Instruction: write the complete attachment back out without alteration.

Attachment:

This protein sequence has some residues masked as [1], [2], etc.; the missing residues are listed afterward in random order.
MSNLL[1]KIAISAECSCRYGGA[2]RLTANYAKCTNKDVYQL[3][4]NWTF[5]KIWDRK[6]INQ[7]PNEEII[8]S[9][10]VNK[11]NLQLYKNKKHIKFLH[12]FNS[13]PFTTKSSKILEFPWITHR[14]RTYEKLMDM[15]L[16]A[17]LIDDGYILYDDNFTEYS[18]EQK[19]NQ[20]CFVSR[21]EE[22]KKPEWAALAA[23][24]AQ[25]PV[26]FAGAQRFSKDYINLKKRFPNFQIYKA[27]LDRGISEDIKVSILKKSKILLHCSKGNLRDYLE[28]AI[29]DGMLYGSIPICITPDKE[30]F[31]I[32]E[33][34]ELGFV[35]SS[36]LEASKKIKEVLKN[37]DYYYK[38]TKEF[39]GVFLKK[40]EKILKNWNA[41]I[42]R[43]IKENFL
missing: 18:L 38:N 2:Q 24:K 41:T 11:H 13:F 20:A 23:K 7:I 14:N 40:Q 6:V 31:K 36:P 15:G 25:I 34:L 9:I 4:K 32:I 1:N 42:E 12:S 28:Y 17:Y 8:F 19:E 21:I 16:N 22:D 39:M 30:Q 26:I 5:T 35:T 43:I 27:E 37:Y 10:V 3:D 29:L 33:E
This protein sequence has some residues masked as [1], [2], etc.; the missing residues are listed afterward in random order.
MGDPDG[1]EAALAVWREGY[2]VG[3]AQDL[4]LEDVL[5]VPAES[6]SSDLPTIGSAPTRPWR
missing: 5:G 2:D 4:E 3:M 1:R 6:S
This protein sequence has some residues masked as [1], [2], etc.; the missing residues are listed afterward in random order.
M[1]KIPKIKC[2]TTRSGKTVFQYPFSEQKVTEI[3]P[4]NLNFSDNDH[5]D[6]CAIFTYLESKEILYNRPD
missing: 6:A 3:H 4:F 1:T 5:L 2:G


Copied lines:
This protein sequence has some residues masked as [1], [2], etc.; the missing residues are listed afterward in random order.
MSNLL[1]KIAISAECSCRYGGA[2]RLTANYAKCTNKDVYQL[3][4]NWTF[5]KIWDRK[6]INQ[7]PNEEII[8]S[9][10]VNK[11]NLQLYKNKKHIKFLH[12]FNS[13]PFTTKSSKILEFPWITHR[14]RTYEKLMDM[15]L[16]A[17]LIDDGYILYDDNFTEYS[18]EQK[19]NQ[20]CFVSR[21]EE[22]KKPEWAALAA[23][24]AQ[25]PV[26]FAGAQRFSKDYINLKKRFPNFQIYKA[27]LDRGISEDIKVSILKKSKILLHCSKGNLRDYLE[28]AI[29]DGMLYGSIPICITPDKE[30]F[31]I[32]E[33][34]ELGFV[35]SS[36]LEASKKIKEVLKN[37]DYYYK[38]TKEF[39]GVFLKK[40]EKILKNWNA[41]I[42]R[43]IKENFL
missing: 18:L 38:N 2:Q 24:K 41:T 11:H 13:F 20:A 23:K 7:I 14:N 40:Q 6:V 31:K 36:P 15:G 25:I 34:L 9:I 4:K 32:I 1:N 42:E 12:S 28:Y 17:Y 8:F 19:E 21:I 16:N 22:D 39:M 30:Q 26:I 5:T 35:T 43:I 27:E 37:Y 10:V 3:D 29:L 33:E
This protein sequence has some residues masked as [1], [2], etc.; the missing residues are listed afterward in random order.
MGDPDG[1]EAALAVWREGY[2]VG[3]AQDL[4]LEDVL[5]VPAES[6]SSDLPTIGSAPTRPWR
missing: 5:G 2:D 4:E 3:M 1:R 6:S
This protein sequence has some residues masked as [1], [2], etc.; the missing residues are listed afterward in random order.
M[1]KIPKIKC[2]TTRSGKTVFQYPFSEQKVTEI[3]P[4]NLNFSDNDH[5]D[6]CAIFTYLESKEILYNRPD
missing: 6:A 3:H 4:F 1:T 5:L 2:G